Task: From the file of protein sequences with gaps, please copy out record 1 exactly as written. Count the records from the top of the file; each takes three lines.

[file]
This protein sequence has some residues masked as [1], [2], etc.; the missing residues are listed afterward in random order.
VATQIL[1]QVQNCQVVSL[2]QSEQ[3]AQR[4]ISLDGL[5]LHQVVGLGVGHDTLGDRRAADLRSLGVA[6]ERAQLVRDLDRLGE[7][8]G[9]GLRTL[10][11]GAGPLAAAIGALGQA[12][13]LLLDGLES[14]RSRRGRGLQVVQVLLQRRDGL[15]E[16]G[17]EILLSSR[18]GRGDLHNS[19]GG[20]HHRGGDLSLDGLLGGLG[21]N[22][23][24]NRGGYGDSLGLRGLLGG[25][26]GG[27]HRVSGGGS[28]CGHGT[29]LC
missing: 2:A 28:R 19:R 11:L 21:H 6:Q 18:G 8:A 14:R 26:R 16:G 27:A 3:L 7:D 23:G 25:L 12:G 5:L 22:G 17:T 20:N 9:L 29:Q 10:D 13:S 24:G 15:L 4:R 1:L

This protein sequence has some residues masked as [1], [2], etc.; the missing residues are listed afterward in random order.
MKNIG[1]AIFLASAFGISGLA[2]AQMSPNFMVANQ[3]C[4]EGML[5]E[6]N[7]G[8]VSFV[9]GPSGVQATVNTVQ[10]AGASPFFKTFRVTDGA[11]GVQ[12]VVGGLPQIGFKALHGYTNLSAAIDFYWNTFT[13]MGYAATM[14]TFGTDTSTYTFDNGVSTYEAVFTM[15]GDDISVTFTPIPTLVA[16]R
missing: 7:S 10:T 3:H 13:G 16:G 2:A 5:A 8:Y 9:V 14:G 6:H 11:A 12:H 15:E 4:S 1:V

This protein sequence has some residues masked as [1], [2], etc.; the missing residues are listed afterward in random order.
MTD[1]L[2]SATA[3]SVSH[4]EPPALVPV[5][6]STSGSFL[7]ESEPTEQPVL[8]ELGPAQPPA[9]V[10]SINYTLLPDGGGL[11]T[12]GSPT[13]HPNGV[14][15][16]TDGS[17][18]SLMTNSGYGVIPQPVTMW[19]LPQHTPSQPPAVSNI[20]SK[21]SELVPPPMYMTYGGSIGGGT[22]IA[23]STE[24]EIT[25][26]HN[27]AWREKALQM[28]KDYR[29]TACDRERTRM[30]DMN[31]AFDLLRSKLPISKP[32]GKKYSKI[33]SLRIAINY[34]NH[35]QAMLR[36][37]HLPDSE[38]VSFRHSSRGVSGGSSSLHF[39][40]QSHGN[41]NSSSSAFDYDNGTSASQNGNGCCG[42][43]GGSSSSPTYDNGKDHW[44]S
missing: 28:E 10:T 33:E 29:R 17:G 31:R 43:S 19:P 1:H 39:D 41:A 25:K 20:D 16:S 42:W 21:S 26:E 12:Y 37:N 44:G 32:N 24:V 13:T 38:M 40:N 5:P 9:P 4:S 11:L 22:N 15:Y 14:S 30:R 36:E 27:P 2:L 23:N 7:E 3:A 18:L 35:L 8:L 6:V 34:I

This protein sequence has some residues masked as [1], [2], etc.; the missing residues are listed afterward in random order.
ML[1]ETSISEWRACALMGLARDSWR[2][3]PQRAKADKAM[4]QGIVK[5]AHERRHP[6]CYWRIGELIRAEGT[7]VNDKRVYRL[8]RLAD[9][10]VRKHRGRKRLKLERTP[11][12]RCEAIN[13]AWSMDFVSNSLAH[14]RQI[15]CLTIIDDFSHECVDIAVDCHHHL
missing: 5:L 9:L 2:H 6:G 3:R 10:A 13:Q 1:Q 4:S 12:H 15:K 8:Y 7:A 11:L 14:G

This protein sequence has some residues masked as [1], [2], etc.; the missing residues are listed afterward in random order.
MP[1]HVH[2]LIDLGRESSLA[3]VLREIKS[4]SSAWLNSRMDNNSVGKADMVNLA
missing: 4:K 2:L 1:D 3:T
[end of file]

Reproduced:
This protein sequence has some residues masked as [1], [2], etc.; the missing residues are listed afterward in random order.
VATQIL[1]QVQNCQVVSL[2]QSEQ[3]AQR[4]ISLDGL[5]LHQVVGLGVGHDTLGDRRAADLRSLGVA[6]ERAQLVRDLDRLGE[7][8]G[9]GLRTL[10][11]GAGPLAAAIGALGQA[12][13]LLLDGLES[14]RSRRGRGLQVVQVLLQRRDGL[15]E[16]G[17]EILLSSR[18]GRGDLHNS[19]GG[20]HHRGGDLSLDGLLGGLG[21]N[22][23][24]NRGGYGDSLGLRGLLGG[25][26]GG[27]HRVSGGGS[28]CGHGT[29]LC
missing: 2:A 28:R 19:R 11:L 21:H 6:Q 18:G 8:A 14:R 26:R 16:G 27:A 3:L 7:D 23:G 25:L 12:G 5:L 22:G 17:T 20:N 9:L 29:Q 10:D 13:S 24:G 15:L 4:R 1:L